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Ruth stood on the step of the church, balancing a plate of thick maple-cured ham sandwiches on Sarah’s bread, still steaming from the boulangerie, homemade potato salad with eggs and mayo, and a huge slice of sugar pie.

The Cruelest Month

Sugar Pie 1

Makes 8 servings


One 9-inch (24-cm) unbaked pie shell, homemade or store-bought

  • ¾ cup (85 g) dark muscovado or dark brown sugar
  • ¼ cup (60 ml) maple syrup
  • 2 tablespoons all-purpose flour
  • 2 large eggs
  • 1 cup (250 ml) heavy cream


  • Prebake the pie shell: Whether using homemade or store-bought, be sure the rolled out shell is chilled, not frozen. With the rack in the center position, preheat the oven to 375°F (191°C). Poke the bottom of the shell with the tines of a fork at least 20 times. Bake the shell until the edges are light golden brown and the bottom is very lightly browned, about 15 minutes. Many recipes suggest lining the shell with foil and filling it with beans or pie weights. This is unnecessary if you check the pie shell halfway through baking and use the same fork to poke down any bubbles that have formed during baking. Remove the shell and cool to room temperature. Reduce the oven temperature from 375°F (191°C) to 350°F (177°C).
  • Make the filling: Pour the heavy cream into a small saucepan and heat over medium-low heat just until the edges are bubbling. Pour the cream into a bowl, add the sugar, and whisk until smooth. Add the maple syrup, flour, and eggs and whisk until smooth.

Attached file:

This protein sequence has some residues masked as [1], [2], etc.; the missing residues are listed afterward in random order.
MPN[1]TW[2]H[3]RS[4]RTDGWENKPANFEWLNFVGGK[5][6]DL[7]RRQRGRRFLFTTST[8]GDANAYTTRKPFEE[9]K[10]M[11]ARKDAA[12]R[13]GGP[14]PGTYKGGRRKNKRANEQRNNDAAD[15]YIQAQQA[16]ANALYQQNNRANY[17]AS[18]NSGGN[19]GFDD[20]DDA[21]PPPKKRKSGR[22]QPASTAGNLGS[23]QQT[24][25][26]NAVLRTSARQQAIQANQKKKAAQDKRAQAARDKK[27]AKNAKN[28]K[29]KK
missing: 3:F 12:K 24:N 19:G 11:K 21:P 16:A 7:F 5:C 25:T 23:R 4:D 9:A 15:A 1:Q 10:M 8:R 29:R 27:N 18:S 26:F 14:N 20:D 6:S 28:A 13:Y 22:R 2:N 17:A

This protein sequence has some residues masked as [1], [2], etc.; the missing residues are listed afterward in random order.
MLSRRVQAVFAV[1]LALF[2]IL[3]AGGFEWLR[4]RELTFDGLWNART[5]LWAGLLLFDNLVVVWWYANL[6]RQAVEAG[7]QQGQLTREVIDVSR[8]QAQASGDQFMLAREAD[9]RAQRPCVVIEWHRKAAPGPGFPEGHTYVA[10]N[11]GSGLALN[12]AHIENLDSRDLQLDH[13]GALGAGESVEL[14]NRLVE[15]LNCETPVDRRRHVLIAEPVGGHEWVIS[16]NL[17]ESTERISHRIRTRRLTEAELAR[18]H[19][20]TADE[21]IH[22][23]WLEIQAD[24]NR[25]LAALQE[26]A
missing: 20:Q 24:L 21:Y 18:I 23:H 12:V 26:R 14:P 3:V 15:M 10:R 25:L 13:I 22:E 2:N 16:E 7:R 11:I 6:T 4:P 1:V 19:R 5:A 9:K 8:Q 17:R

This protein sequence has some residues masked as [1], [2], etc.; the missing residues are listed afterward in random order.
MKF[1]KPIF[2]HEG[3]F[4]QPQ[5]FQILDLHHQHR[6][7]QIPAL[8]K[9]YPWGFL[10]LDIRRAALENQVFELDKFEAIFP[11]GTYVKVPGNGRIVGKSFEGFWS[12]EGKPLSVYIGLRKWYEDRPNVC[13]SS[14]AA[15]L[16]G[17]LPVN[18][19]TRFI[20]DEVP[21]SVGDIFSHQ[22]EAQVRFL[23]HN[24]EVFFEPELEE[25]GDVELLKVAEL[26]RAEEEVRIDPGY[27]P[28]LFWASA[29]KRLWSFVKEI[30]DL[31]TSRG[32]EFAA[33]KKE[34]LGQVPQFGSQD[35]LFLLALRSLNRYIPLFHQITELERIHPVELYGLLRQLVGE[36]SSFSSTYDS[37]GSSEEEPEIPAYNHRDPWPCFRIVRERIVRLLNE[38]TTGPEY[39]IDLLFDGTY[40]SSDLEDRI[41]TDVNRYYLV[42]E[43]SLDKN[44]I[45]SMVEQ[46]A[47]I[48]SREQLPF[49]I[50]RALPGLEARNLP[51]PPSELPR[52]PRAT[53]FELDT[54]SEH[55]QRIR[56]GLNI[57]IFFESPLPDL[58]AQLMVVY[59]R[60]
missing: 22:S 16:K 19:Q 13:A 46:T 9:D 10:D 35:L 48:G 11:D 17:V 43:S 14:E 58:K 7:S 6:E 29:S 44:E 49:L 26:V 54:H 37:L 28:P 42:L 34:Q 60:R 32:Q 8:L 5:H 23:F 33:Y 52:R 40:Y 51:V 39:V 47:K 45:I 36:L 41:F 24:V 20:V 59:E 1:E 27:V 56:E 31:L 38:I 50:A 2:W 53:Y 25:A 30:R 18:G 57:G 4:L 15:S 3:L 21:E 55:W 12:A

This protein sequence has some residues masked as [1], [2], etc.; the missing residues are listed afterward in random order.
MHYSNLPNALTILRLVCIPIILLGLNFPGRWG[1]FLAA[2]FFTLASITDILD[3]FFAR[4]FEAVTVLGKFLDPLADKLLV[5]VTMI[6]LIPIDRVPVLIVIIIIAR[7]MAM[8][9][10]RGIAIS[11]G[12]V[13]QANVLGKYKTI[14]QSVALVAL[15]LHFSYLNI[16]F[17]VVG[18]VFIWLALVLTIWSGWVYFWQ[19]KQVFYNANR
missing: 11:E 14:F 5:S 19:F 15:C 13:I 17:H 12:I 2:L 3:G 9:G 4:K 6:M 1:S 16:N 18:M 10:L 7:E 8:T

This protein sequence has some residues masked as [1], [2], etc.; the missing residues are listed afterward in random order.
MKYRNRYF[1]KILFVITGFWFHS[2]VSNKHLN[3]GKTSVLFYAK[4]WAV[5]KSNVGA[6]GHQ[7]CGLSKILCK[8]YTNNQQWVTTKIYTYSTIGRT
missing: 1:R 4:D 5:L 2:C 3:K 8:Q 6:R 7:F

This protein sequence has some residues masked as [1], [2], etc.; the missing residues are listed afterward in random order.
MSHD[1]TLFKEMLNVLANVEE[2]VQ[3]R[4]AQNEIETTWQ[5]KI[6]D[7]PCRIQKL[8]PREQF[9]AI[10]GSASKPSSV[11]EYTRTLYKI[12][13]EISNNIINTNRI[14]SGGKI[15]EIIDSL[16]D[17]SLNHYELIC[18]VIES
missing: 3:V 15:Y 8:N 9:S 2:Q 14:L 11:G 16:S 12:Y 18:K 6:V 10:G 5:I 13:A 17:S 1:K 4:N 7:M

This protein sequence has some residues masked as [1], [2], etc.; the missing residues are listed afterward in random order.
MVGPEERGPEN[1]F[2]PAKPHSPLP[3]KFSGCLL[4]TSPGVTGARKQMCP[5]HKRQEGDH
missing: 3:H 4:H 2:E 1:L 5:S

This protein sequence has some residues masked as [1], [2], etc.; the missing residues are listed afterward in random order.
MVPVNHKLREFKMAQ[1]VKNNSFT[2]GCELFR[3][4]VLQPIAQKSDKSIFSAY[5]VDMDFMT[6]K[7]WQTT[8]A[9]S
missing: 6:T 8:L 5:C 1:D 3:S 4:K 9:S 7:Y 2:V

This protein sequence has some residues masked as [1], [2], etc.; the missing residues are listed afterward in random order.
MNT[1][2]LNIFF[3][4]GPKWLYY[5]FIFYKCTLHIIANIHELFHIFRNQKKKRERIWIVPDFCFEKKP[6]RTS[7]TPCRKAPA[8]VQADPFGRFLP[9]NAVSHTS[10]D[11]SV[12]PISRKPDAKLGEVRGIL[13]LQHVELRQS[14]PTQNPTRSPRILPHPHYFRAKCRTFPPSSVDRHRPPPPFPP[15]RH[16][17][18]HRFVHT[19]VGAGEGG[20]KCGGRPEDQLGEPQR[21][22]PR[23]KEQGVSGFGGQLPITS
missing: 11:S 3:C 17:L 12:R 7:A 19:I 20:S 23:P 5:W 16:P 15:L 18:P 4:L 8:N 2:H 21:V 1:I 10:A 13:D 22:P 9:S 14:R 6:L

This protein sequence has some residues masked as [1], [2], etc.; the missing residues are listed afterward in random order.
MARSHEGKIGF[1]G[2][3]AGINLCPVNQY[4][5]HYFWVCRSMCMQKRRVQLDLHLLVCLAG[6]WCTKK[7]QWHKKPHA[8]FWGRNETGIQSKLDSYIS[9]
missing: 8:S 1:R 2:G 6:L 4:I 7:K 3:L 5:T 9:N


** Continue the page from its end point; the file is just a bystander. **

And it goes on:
• Bake: Pour the batter into the prebaked shell and bake at 350°F (177°C) oven just until the center barely jiggles when you shake the pie pan, about 40 minutes. Let cool in the pan on a cooling rack completely before serving. The pie can be stored at room temperature for up to 1 day.

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Double crust not necessary. In Belgium this is tart au sucre, with brown sugar, and obviously not maple syrup. Un vrai délice!!!

In Vermont, we borrow Quebec’s tarte au sucre. It’s a gem; a little slice is a lot.
I’ve never seen it with a double crust like in the photo, though.

I’ve had sugar pie before. This is a great recipe. Yes, it’s super sweet, but you only need a small slice. And believe me, you *need* a small slice.

This sounds too sweet, but so many of the things they served in the cafe/bistro made me want to hop on a plane and go there before lunch!

Because food plays such an important part of the Three Pines books, this series is especially interesting. This recipe looks like a keeper! I have loved reading about all the food that the characters prepare/eat/think about. Thank you for sharing these recipes. I’m anxious for the next recipe and the next Gamache book.

When my daughter and I took the Bury Your Dead Walking Tour in Old Québec last summer, we were served Maple Sugar Pie during our visit to Le Petit Coin Latin.
I rarely eat sweets, but I have to say that this pie was to die for. 🙂

Ooops! No “heavy” cream listed as an ingredient – how much? And how “heavy” please? Cereal cream (10%), coffee cream (18%) or whipping cream (32%)? Thank you.

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